Teens who have loving bond with mother less likely to enter abusive relationships

A mother’s warmth and acceptance toward her teenagers may help prevent those children from being in an abusive relationship later in life, even if her own marriage is contentious, according to a new University at Buffalo study.

Previous research shows that adolescents who are exposed to marital conflict at a young age are at an increased risk to experience abuse in their romantic relations. However, the new study discovered that the child’s relationship with their mother serves as a buffer by potentially promoting the teen’s feelings of self-worth, says Jennifer Livingston, PhD, lead investigator and associate professor in the UB School of Nursing.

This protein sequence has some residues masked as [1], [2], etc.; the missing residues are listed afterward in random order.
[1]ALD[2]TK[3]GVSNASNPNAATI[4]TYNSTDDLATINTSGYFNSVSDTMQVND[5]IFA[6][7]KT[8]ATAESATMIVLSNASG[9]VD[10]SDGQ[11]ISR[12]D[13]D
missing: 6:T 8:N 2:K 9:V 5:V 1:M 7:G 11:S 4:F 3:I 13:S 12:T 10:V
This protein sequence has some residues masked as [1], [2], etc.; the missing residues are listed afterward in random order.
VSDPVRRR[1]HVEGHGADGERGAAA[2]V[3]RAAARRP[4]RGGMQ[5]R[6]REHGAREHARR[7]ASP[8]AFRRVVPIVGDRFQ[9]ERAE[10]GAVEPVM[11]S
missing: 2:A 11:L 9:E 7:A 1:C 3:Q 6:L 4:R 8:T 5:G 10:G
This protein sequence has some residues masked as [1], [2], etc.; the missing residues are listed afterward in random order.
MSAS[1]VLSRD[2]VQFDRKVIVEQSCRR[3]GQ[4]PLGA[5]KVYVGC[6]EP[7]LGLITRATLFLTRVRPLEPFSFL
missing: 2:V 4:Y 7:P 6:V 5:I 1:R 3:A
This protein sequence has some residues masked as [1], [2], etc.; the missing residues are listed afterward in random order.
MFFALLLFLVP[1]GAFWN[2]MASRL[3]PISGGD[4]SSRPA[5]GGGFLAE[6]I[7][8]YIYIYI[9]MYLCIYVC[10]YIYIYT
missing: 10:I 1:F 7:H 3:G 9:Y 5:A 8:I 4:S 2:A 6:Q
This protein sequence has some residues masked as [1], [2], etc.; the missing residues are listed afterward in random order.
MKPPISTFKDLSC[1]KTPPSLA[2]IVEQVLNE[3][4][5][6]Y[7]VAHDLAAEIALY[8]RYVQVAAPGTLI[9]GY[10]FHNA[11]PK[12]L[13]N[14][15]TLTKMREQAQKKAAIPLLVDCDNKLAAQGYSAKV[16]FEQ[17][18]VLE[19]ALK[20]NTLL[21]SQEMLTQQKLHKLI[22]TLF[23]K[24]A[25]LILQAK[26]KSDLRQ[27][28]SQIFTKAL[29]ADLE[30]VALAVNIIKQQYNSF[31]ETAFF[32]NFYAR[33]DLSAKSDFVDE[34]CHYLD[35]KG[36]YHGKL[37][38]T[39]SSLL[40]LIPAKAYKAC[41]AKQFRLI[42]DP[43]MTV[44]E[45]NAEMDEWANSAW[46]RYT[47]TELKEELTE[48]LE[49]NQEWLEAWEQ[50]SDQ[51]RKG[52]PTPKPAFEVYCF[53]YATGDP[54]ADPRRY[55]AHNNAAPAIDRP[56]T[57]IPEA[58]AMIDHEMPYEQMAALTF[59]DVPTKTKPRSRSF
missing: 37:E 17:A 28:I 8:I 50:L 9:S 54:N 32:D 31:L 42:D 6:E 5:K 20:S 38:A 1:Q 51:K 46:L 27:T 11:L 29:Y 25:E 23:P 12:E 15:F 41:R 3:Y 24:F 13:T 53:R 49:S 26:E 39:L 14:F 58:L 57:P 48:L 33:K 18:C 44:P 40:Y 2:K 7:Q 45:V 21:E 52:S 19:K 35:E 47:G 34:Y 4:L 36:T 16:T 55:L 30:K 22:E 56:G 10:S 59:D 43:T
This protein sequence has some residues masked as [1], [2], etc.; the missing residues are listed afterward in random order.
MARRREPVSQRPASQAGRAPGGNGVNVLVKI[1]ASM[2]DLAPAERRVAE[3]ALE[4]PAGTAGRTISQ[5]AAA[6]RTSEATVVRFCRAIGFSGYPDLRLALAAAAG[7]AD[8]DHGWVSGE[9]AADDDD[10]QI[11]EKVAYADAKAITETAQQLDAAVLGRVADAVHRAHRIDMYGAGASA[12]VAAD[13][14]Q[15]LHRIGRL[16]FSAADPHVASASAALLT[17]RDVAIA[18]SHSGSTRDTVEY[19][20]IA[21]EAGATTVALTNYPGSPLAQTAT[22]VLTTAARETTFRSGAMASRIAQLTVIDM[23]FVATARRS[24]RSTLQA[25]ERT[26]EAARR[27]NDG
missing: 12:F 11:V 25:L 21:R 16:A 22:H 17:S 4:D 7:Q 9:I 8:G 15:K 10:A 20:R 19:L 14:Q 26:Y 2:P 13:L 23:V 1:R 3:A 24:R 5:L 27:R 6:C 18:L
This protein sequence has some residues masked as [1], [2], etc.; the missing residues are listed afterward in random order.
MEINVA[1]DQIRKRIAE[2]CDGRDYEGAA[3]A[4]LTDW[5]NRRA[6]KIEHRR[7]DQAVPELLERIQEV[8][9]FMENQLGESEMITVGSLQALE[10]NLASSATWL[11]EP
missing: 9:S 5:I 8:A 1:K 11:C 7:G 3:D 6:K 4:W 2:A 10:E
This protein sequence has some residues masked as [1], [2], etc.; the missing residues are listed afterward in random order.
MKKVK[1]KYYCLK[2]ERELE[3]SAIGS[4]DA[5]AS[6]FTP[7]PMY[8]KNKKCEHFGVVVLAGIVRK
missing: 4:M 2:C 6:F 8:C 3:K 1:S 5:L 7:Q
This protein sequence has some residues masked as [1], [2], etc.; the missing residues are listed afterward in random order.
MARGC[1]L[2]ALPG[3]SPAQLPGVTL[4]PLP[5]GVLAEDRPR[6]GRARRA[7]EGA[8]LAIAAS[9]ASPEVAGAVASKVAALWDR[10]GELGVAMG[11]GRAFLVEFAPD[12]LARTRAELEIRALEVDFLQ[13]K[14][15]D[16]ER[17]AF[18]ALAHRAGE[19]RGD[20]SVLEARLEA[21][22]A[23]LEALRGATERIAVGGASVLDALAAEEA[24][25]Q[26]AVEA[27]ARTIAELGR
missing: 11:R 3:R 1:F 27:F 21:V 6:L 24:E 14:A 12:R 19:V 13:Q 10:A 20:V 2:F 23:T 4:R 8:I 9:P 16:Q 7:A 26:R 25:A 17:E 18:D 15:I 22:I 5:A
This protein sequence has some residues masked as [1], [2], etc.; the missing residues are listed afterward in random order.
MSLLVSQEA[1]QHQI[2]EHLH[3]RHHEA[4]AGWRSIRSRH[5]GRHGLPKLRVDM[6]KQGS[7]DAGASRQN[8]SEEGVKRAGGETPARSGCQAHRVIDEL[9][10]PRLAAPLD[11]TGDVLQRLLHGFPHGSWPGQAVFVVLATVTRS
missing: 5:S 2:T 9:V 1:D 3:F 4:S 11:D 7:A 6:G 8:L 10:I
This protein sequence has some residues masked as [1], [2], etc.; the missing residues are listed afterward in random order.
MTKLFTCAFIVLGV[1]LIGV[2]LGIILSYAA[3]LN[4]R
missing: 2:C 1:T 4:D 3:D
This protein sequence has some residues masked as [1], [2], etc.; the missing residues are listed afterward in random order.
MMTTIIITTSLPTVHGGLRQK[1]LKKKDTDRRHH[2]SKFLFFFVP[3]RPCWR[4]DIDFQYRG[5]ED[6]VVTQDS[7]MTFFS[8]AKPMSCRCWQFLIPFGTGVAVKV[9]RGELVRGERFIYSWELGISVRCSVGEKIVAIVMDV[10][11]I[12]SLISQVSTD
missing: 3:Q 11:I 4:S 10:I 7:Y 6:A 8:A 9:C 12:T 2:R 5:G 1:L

“Children form internal working models about themselves and others based on the quality of their relationship with their parents,” said Livingston. “If the primary caretaker is abusive or inconsistent, children learn to view themselves as unlovable and others as hostile and untrustworthy. But positive parenting behaviors characterized by acceptance and warmth help children form positive internal working models of themselves as lovable and worthy of respect.”

Full story at Science Daily

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Will Savage

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